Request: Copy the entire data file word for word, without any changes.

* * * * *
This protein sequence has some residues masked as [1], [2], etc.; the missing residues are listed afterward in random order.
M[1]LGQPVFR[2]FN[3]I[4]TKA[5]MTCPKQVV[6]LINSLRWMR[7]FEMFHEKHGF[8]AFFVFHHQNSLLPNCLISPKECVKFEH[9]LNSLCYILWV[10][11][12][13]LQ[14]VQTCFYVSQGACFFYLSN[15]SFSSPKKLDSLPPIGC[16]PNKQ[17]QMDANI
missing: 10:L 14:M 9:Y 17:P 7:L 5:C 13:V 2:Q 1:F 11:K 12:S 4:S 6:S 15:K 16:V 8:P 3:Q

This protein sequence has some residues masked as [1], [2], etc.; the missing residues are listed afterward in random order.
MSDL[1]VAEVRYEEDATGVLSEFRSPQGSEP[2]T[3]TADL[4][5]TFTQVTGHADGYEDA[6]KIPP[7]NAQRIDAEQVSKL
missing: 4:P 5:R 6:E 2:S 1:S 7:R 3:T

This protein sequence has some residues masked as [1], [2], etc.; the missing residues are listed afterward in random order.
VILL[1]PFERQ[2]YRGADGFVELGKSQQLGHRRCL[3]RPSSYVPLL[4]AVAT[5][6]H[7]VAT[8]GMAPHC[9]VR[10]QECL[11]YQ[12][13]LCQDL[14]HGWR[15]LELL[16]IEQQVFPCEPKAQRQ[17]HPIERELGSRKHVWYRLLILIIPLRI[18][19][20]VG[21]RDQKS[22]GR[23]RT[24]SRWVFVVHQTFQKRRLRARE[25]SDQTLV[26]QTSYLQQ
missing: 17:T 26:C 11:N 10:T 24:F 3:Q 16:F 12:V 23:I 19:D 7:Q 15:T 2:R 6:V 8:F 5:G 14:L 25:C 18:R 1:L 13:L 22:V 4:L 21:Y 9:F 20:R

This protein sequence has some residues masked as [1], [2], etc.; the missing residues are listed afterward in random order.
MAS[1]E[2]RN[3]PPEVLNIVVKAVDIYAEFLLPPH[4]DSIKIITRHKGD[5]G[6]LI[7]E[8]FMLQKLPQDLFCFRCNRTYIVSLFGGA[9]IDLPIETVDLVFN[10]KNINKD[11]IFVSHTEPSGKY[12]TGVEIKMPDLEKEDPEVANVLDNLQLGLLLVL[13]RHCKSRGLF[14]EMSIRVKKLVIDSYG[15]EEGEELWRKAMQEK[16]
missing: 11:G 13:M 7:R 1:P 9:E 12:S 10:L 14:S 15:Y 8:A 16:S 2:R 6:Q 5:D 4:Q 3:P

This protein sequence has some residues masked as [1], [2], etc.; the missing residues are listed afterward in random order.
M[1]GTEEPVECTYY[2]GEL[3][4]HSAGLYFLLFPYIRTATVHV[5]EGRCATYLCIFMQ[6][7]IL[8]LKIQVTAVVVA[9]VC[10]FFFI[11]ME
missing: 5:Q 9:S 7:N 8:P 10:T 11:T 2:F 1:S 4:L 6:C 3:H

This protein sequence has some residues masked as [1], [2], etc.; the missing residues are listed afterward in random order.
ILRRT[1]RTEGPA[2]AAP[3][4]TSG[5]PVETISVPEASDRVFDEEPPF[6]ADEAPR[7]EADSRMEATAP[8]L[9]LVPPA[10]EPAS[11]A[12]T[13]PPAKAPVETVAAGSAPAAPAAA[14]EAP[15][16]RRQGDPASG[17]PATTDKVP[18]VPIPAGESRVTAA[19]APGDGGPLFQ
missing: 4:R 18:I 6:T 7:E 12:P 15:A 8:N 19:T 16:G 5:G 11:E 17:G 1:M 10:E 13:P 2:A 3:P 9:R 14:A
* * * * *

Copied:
This protein sequence has some residues masked as [1], [2], etc.; the missing residues are listed afterward in random order.
M[1]LGQPVFR[2]FN[3]I[4]TKA[5]MTCPKQVV[6]LINSLRWMR[7]FEMFHEKHGF[8]AFFVFHHQNSLLPNCLISPKECVKFEH[9]LNSLCYILWV[10][11][12][13]LQ[14]VQTCFYVSQGACFFYLSN[15]SFSSPKKLDSLPPIGC[16]PNKQ[17]QMDANI
missing: 10:L 14:M 9:Y 17:P 7:L 5:C 13:V 2:Q 1:F 11:K 12:S 4:S 6:S 15:K 16:V 8:P 3:Q

This protein sequence has some residues masked as [1], [2], etc.; the missing residues are listed afterward in random order.
MSDL[1]VAEVRYEEDATGVLSEFRSPQGSEP[2]T[3]TADL[4][5]TFTQVTGHADGYEDA[6]KIPP[7]NAQRIDAEQVSKL
missing: 4:P 5:R 6:E 2:S 1:S 7:R 3:T

This protein sequence has some residues masked as [1], [2], etc.; the missing residues are listed afterward in random order.
VILL[1]PFERQ[2]YRGADGFVELGKSQQLGHRRCL[3]RPSSYVPLL[4]AVAT[5][6]H[7]VAT[8]GMAPHC[9]VR[10]QECL[11]YQ[12][13]LCQDL[14]HGWR[15]LELL[16]IEQQVFPCEPKAQRQ[17]HPIERELGSRKHVWYRLLILIIPLRI[18][19][20]VG[21]RDQKS[22]GR[23]RT[24]SRWVFVVHQTFQKRRLRARE[25]SDQTLV[26]QTSYLQQ
missing: 17:T 26:C 11:N 10:T 24:F 3:Q 16:F 12:V 23:I 19:D 7:Q 15:T 2:R 6:V 8:F 5:G 14:L 25:C 18:R 1:L 13:L 22:V 4:L 21:Y 9:F 20:R

This protein sequence has some residues masked as [1], [2], etc.; the missing residues are listed afterward in random order.
MAS[1]E[2]RN[3]PPEVLNIVVKAVDIYAEFLLPPH[4]DSIKIITRHKGD[5]G[6]LI[7]E[8]FMLQKLPQDLFCFRCNRTYIVSLFGGA[9]IDLPIETVDLVFN[10]KNINKD[11]IFVSHTEPSGKY[12]TGVEIKMPDLEKEDPEVANVLDNLQLGLLLVL[13]RHCKSRGLF[14]EMSIRVKKLVIDSYG[15]EEGEELWRKAMQEK[16]
missing: 11:G 13:M 7:R 1:P 9:E 12:S 10:L 14:S 15:Y 8:A 16:S 2:R 6:Q 5:D 4:Q 3:P

This protein sequence has some residues masked as [1], [2], etc.; the missing residues are listed afterward in random order.
M[1]GTEEPVECTYY[2]GEL[3][4]HSAGLYFLLFPYIRTATVHV[5]EGRCATYLCIFMQ[6][7]IL[8]LKIQVTAVVVA[9]VC[10]FFFI[11]ME
missing: 5:Q 9:S 7:N 8:P 10:T 11:T 2:F 1:S 4:L 6:C 3:H

This protein sequence has some residues masked as [1], [2], etc.; the missing residues are listed afterward in random order.
ILRRT[1]RTEGPA[2]AAP[3][4]TSG[5]PVETISVPEASDRVFDEEPPF[6]ADEAPR[7]EADSRMEATAP[8]L[9]LVPPA[10]EPAS[11]A[12]T[13]PPAKAPVETVAAGSAPAAPAAA[14]EAP[15][16]RRQGDPASG[17]PATTDKVP[18]VPIPAGESRVTAA[19]APGDGGPLFQ
missing: 4:R 18:I 6:T 7:E 12:P 15:A 8:N 19:T 16:G 5:G 11:E 17:G 1:M 10:E 13:P 2:A 3:P 9:R 14:A